Meet the Olympia Compact S (KompaktSchreibmaschine) as introduced in a previous post:

An electronic office typewriter that was very hard to find, until now …

Close inspection provides evidence of a quality build …

When the serial number is not a stick-on label, it’s a good sign …

The platen knob and the keyboard offer what I referred to in my last post as the last vestiges of “that Olympia look” …

Circa November 1984 and now in its mid-thirties, this electronic wedge is mellowing (not yellowing”) with age.

Not yellowing, because that subtle two-tone combination of cream and beige is a deliberate design choice – as seen here on Mastertype and Startype machines of the same ‘Office Line” era …

“Old school electronics” you might call them (or “ETs” as they were referred to in the early 1980s (using an acronym more successfully popularized by Speilberg)).

So how does this “old school E.T.” fare?

The typing feel is pleasant enough without being outstanding (tactile, not whisper quiet, not overly noisy either).

For some reason (most likely cost) the elaborate “Whisperdisc” cassette wheel of the ES/ESW series has been replaced with a different cassette wheel:

Olympia Whisperdisc (above)

While I’m willing to accept that the Compact S is able to achieve a top speed of 14 cps (the speed claimed in its technical specification) to me it feels as if the average speed is more like 12.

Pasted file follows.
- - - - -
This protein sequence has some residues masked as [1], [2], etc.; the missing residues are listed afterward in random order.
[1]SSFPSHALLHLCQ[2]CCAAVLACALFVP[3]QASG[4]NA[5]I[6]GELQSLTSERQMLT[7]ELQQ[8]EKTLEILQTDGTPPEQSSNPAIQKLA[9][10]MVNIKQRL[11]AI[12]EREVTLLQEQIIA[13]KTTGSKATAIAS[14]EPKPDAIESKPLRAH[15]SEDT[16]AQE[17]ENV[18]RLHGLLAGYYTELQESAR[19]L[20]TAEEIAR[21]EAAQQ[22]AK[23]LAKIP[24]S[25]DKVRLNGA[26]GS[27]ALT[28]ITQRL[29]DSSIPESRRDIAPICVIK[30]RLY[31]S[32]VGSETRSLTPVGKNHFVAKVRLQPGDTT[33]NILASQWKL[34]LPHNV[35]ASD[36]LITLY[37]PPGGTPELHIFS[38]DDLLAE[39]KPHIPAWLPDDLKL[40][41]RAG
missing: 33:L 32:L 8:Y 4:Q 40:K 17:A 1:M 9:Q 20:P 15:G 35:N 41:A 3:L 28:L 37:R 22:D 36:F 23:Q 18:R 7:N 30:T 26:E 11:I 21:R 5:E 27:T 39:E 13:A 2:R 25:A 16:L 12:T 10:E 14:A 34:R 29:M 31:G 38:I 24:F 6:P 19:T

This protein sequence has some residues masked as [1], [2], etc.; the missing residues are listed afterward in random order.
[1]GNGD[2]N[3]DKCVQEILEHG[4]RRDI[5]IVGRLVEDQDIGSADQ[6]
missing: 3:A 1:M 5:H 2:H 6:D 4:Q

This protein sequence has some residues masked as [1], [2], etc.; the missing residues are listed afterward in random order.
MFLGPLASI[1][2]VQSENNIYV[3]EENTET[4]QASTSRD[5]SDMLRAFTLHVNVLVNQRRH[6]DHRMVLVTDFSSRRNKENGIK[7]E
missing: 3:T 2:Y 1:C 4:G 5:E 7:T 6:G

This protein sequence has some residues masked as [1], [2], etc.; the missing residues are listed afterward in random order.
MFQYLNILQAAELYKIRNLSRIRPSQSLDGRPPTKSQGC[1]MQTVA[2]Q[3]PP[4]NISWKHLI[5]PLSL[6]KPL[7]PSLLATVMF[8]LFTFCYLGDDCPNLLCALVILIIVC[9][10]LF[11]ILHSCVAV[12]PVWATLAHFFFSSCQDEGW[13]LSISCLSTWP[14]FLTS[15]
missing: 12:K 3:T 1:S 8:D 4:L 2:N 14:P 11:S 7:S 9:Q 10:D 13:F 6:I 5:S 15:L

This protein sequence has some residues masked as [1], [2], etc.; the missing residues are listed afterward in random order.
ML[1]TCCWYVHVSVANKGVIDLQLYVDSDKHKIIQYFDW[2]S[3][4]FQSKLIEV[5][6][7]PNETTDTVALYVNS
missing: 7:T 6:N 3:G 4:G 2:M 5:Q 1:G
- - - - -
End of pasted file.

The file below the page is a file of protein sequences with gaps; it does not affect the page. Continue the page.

For a “Compact” machine, the ‘S’ does not quite live up to its “semi-professional” status – although it does takes a professional-sized ribbon cassette …

There’s a covered slot on the rear of the machine, where a Centronics port ought to be …

… also confirmation that this typewriter was Made in Germany, but was it inspired by the Japanese-made and equally scalloped Electronic Compact?

More questions than I have answers (no instruction guide as yet.)

I have a lot of typewriter ephemera that could be traded, should you happen to have an instruction guide or a print wheel?

Two-sides of the same phonecard – two sides of the collecting spectrum …

It strikes me the Compact S was as much a combination of old and new as this phonecard is. Both now rendered obsolete, of course, by newer technology.